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A marine railway consists of a set of tracks and carriage leading into the water that will allow a boat to be lifted entirely out of the water and transported upland when not in use. Marine railways are sometimes associated with upland boathouses or boat ports that provide safe vessel storage and over wintering of boats.

Although usually less intrusive than other structures such as in-water boathouses, the construction of a marine railway can still require dredging, filling and/or cutting of the bank, all of which can have negative effects such as:

  • Removal of shoreline vegetation;
  • Disturbance/destruction of cultural resources;
  • A navigation or swimming hazard;
  • Trapping floating aquatic vegetation which decays and can affect water quality;
  • In-water supports can harmfully alter fish habitat.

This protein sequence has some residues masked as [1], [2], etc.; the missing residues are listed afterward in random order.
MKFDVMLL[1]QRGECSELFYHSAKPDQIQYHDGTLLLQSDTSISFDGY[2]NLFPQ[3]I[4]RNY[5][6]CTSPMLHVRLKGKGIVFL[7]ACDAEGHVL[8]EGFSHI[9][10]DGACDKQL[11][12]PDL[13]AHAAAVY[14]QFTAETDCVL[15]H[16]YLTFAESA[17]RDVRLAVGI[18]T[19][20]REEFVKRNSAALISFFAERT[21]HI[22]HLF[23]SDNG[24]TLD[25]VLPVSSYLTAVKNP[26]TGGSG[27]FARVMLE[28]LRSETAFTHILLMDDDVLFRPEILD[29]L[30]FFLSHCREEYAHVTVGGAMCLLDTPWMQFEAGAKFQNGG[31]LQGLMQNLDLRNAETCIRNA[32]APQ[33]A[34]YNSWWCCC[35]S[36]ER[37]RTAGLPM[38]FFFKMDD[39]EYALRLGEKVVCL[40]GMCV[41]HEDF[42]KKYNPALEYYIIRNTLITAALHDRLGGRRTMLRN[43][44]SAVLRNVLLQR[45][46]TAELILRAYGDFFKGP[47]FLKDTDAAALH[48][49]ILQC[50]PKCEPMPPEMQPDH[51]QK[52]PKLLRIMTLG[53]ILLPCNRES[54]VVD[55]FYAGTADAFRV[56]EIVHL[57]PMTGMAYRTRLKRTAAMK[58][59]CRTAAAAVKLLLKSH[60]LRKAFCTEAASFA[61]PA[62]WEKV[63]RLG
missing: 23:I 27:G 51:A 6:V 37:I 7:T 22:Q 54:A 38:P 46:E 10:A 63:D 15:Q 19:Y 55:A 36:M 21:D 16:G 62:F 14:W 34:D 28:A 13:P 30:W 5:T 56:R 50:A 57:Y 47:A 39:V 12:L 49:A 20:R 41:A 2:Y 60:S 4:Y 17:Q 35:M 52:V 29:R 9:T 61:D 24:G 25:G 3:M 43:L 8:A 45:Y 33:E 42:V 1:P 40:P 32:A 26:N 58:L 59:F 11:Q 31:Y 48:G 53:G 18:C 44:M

Marine railways are routinely approved when the following policies are addressed in the application.


  1. The track and its supports must be constructed of material that will not leach contaminants into the water.
  2. The marine railway must not constitute a hazard to navigation or other recreational users of the water.
  3. The railway must be located within the allowable specified dock area.
  4. The railway must not be placed in a known or potential fish spawning area.
  5. The railway must be constructed and placed in a manner that will minimize the removal of shoreline vegetation and will not require substantial alteration to the shoreline.
  6. Grease must not be used on those parts of a marine railway that will enter the water.
  7. Dredging policies will apply if this activity is required.

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